(Re-posted from my physical travel journal):
I departed Ulan-Ude this morning. Now on the Trans-Siberian Railroad to Irkutsk. I felt sad to leave Petr (my couchsurfing host). My heart is swelling now now thinking about it. What a beautiful soul. A true diplomat for the human race. Petr and his wife Marina’s hospitality was unparalleled to anything I’ve ever experienced before. They took me in and treated me like family. They gave me the royal Buryatia treatment. (Buryatia is the region of Siberia we were in, with majority Buryat people living there. Buryats are known for their hospitality.) Perhaps it’s a product of their living within Buryatia or perhaps it’s part of Russian culture, but they seemed to me, through their actions, to have an expanded view of family. Treat the stranger as though they are family. It is a beautiful, sacred way of living.
Petr responded to my couchsurfing request and invited me to stay with him and his wife. He insisted on picking me up from the airport upon my arrival, despite my insisting not to trouble himself, that I can find my way over there. He linked me up with his friend Sasha who took me around the city. Petr fed me over and over again, always had a fresh pot of coffee brewing, showed me which mini-buses to take when I wanted to go somewhere on my own, and helped me navigate the ticket purchasing system to buy my first ticket on the Trans-Siberian Railway. On my last full day there, he drove me out to the Buryat sacred site, a high overlook on the outskirts of the city, speeding to make sure we made it there before sunset. He explained the significance of the site: a place where the Buryat mythological hero Gecer tied his horses so he could rest.
Petr shared some history of the Buryats and their way of life. The tips of Buryat footwear are angled slightly up. Why? Because in Buryat traditional nomadic culture, it was forbidden to wound Mother Earth. So they took precautions even with their footwear to avoid wounding the Earth Mother. They didn’t farm. They lived a hunter-gatherer lifestyle. They didn’t bury their dead. Instead they placed their deceased on carts drawn by horses, kicked the horses into a wild gallop to take the body off at high speed, and wherever the body fell off the cart, from being tossed around by the speed, there it lay for the buzzards and other scavengers to feast on. That was the Buryat way.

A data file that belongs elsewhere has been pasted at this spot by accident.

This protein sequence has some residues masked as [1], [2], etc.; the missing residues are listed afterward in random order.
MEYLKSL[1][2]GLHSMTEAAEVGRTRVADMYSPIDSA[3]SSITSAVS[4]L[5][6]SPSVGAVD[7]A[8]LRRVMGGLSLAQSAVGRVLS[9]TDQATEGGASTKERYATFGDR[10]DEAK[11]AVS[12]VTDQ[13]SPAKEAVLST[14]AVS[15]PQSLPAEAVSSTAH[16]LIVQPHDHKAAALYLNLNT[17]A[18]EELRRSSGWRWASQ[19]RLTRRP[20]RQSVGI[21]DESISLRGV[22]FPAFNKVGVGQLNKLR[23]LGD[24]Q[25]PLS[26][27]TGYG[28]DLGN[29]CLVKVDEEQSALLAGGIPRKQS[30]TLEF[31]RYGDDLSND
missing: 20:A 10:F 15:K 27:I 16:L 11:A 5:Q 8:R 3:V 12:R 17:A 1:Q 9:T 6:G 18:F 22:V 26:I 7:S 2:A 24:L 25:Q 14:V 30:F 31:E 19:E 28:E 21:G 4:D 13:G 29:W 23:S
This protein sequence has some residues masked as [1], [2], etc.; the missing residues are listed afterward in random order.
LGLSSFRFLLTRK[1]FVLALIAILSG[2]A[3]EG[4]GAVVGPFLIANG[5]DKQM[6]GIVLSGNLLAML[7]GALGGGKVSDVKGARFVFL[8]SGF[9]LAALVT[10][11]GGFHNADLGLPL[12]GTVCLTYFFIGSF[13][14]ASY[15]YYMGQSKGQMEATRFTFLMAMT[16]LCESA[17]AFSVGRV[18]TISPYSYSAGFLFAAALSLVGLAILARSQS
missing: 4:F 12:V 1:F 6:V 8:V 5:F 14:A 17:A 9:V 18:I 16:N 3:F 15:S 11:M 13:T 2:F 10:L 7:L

According to Petr (one-eighth Buryat), the Buryats, in the 17th century, fearing take over and assimilation by the encroaching Chinese empire, sent a delegation to St. Petersburg to make a case for Russia to annex Buryatia as a Russian protectorate. They wanted the protection of the Russians from the Chinese, believing there was less risk of complete take-over and assimilation by them. In return they paid taxes to the Russians in the form of their prized rare furs. Petr claimed that this a great example of how two nations/races can co-exist peacefully and cooperatively with each other. He said they’ve had good relations ever since, save for a few radical Buryats, the vast majority are happy to be Russian. Some articles I’ve read on Buryat history paint a different picture, with raids and terrorization of the locals by Russian “settlers”, large land expropriations, and anti-Russian revolts by the Buryats. The Stalinist times were even darker and bloodier for the Buryat population. I wondered if Petr would have the same sentiments that he shared with me if he had more Buryat than Russian ancestry.